Judge Does Not Find Malice In Damage At Parker Cemetery

Effort Made To Set UpTrust To Oversee Lookout Valley Graveyard

Monday, November 15, 2004

General Sessions Court Judge Mike Carter said Monday he did not find there was any malice or criminal intent in damage at the Parker Cemetery in Lookout Valley.

Miles Koger, owner of the 1.4-acre cemetery, and bulldozer operator John Jackson had faced criminal charges after family members said a number of gravestones were wrecked.

Judge Carter, after a half and a half hearing, said it was "not some cowboy going out and wrecking a cemetery."

The judge agreed to go to the cemetery site on Wednesday at 4 p.m. to meet with parties involved to try to work out a solution to provide permanent upkeep.

Mr. Koger, who has owned the cemetery since 1983, has offered to give it to the family group.

Nick Fielder, state archaeologist, said the state will help determine burials.

Steve Daugherty, who has researched the cemetery where some of his relatives are buried, said there are over 100 burials and possibly some are Native American and African American.

Those buried there include the great-uncle and great-aunt of Sen. Bill Frist. He sent a letter of thanks after a crew from Teen Challenge spent five months cleaning the cemetery in 1997.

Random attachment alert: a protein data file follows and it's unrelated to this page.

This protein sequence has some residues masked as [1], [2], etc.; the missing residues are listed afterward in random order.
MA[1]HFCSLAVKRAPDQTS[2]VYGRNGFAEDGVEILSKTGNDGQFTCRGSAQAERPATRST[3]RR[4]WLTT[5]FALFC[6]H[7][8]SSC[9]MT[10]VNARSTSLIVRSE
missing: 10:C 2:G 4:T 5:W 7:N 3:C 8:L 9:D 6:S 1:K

Mr. Koger said he knew Mr. Jackson because he had done plumbing work for him. He said when he saw he had a small bulldozer and did cemetery work he asked him to clean up Parker Cemetery. He said he paid him $550.

Mr. Koger said he told him, "You know more about it than I do. Clean it up."

Mr. Jackson said he saw few headstones at the overgrown site on a hill behind a feed store near Cummings Highway and Browns Ferry Road. He said he did not believe markers where damaged, though he said he did see one in a pile of brush.

Judge Carter said looking at pictures it appeared the bulldozer driver had worked carefully. He said he came within inches of some headstones that were left standing.

Emma Webb of the county genealogy society said she went to the site in 1997 and it was so overgrown she did not venture into it. She said, "I told Dennis I wasn't going in cause I didn't want no poison oak."

She said she saw only three headstones. She said Dennis Wilson, who heads the genealogy society, did a survey of the site.

The last burial there was in 1946.


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